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Blood and Guts

Updated: Dec 26, 2023

The confrontational works of Gilbert and George are the bane of the British establishment. No wonder they're popular. Rhoyce Nova delves deeper into their artistic psyche.



THE NOTE READS: "Any of these pictures may be obtained from Natalie Prudence Cuming Ass. Yours Gilbert and George." Even in their daily correspondence, British artists Gilbert and George can't help but give the finger to the hyphenated pretensions of the English ruling class. The conscious agenda of Gilbert and George to get up the noses of the powers-that-be explains why their detractors are so vitriolic, and conversely, why their admirers have an enthusiasm akin to football hooligans.


Now middle-aged, Gilbert Proesch and George Passmore have been terrorising the British establishment for nigh on two decades, but age has not mellowed them. What began as a youthful satire of British conservatism has expanded to a rather more brutal examination of the human condition. One symbol that has survived their cultural wanderings is their "responsibility suits": Gilbert and George's grey flannel suits, white shirts, and nondescript ties serve as an ironic reference to capitalist slavery.





In line with their deeper delving into humanity's position in the world, both culturally and elementally, they have progressively peeled off the flannel suits, cotton shirts and silk ties. The revelation of their saggy, pinkish-grey, middle-aged bodies - not to mention unprepossessing penises - only served to inflame the disgust of already enraged conservatives. From their earliest 'living sculptures' to their most recent large-scale photo­montages, the art and lives of Gilbert and George have always been indivisible, and a sign of their inclusion in the larger quandaries of humanity.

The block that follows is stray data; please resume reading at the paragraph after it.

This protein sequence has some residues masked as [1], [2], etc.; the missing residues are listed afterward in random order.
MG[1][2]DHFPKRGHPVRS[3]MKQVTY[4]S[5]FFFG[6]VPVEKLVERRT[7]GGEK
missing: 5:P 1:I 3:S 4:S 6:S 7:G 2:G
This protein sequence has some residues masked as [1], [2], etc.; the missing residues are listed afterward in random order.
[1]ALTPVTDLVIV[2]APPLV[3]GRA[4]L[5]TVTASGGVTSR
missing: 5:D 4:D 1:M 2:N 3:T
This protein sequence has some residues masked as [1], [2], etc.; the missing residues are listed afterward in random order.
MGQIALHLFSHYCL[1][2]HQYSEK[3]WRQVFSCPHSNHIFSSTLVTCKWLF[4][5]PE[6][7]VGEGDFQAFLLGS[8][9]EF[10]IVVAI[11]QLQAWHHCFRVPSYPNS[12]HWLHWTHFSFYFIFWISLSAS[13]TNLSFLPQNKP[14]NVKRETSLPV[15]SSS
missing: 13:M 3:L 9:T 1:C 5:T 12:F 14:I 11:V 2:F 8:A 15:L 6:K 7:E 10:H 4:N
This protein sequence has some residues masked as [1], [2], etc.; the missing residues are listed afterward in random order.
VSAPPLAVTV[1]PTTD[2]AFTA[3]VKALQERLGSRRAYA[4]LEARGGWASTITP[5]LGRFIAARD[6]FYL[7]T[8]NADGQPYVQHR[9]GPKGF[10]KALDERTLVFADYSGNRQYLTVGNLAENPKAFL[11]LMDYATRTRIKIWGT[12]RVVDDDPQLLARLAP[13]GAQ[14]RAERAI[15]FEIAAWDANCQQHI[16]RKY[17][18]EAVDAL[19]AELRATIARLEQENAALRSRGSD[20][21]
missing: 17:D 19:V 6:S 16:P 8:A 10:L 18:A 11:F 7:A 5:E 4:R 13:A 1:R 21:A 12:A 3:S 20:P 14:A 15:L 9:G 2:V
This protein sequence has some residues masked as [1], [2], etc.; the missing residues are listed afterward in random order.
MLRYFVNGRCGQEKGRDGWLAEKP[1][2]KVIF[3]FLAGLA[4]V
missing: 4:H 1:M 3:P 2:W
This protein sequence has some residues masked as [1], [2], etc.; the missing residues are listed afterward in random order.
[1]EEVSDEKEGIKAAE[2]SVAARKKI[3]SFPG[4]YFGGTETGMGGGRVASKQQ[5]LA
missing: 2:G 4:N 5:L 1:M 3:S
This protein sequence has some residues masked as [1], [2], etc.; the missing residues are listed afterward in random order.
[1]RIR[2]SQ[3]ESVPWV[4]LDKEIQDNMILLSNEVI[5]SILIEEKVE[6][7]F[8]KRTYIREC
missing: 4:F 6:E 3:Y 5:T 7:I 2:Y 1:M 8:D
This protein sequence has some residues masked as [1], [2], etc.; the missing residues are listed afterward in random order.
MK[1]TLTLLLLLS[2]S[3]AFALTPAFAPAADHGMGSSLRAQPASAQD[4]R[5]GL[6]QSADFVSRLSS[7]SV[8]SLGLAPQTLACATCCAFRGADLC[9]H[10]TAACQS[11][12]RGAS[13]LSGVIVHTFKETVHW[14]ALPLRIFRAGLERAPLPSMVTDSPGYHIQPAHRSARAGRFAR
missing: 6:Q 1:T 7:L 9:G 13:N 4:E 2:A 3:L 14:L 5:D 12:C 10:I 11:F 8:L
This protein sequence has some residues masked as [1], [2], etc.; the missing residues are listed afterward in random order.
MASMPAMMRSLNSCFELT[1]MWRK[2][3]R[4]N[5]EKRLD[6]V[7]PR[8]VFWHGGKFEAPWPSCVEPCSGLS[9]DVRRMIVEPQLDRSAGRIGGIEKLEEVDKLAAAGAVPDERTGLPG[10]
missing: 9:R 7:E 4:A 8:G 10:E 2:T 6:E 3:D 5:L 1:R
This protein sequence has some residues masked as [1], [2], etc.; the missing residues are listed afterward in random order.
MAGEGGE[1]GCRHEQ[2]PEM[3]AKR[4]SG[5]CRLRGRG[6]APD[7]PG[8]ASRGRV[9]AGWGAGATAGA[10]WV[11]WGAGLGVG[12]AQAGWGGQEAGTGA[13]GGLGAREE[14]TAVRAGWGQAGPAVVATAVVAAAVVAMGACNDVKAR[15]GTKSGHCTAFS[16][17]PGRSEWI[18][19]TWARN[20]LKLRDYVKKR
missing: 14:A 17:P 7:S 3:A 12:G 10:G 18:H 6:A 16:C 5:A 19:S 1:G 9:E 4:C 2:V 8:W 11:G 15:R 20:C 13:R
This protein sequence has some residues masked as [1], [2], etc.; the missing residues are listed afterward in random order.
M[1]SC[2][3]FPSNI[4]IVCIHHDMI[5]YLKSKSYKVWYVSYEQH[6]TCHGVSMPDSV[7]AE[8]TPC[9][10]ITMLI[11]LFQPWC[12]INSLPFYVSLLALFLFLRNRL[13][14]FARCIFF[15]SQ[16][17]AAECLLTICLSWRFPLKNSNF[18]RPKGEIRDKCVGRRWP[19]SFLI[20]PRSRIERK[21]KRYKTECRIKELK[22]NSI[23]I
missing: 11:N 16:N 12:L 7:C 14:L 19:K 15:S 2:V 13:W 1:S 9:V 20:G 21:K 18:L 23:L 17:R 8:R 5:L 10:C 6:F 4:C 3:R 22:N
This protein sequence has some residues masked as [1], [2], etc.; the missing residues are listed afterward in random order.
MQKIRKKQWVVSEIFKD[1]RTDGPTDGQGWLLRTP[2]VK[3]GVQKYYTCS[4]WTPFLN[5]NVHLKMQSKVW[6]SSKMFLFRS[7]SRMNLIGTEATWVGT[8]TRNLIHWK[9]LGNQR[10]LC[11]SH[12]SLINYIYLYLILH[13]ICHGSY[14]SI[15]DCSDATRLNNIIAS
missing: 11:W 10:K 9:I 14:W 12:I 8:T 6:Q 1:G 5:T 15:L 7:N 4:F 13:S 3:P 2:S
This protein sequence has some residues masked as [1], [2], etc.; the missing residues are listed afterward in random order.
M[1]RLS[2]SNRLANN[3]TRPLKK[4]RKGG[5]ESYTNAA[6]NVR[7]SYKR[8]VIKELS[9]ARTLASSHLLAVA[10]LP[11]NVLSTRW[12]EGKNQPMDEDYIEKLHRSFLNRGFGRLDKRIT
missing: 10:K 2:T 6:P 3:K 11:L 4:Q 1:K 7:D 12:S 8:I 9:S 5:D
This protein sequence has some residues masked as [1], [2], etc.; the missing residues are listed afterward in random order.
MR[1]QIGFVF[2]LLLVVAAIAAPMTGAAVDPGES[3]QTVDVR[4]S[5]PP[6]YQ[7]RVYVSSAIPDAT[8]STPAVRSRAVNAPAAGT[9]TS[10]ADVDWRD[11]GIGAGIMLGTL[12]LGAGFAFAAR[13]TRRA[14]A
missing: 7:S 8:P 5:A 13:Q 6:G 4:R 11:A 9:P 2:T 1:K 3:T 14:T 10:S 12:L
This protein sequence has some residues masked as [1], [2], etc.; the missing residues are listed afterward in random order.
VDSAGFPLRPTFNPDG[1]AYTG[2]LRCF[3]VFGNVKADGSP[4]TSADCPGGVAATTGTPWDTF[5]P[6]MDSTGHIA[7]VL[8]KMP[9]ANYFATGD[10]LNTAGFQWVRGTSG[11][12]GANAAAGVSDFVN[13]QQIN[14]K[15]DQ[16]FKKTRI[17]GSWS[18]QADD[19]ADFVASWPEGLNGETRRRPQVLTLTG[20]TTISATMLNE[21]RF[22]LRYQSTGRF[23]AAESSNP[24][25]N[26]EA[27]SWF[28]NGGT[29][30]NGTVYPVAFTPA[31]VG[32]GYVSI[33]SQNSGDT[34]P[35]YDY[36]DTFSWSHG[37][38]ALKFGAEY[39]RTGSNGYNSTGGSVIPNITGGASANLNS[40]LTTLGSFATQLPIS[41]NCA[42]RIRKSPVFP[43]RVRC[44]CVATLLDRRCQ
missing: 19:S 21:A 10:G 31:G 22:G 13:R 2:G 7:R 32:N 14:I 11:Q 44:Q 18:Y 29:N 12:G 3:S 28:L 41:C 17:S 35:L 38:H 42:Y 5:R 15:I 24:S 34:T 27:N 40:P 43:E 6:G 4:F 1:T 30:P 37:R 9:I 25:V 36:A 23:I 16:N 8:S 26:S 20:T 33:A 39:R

The Naked Shit Pictures, their 1994 series of large-scale photographic works in which they appear naked alongside artfully arranged turds, led to them being labelled homosexual coprophiliacs. But Gilbert and George don't mind the insults. The artists use such fundamental bodily elements to elicit human emotions like disgust and abjection, fear and hope. In using basic body bits that everyone relates to, they are able to address larger concerns.


With titles like Piss Faith, In The Shit, and Piss On Us, Gilbert and George use clever visual and verbal puns to take the piss out of both culture and themselves. Their large-scale assemblages combine microscopic depictions of urine and saliva, sometimes manipulated to resemble crosses or guns, with images of their own naked bodies to draw attention to the inter-connection of life forces and cultural concerns.

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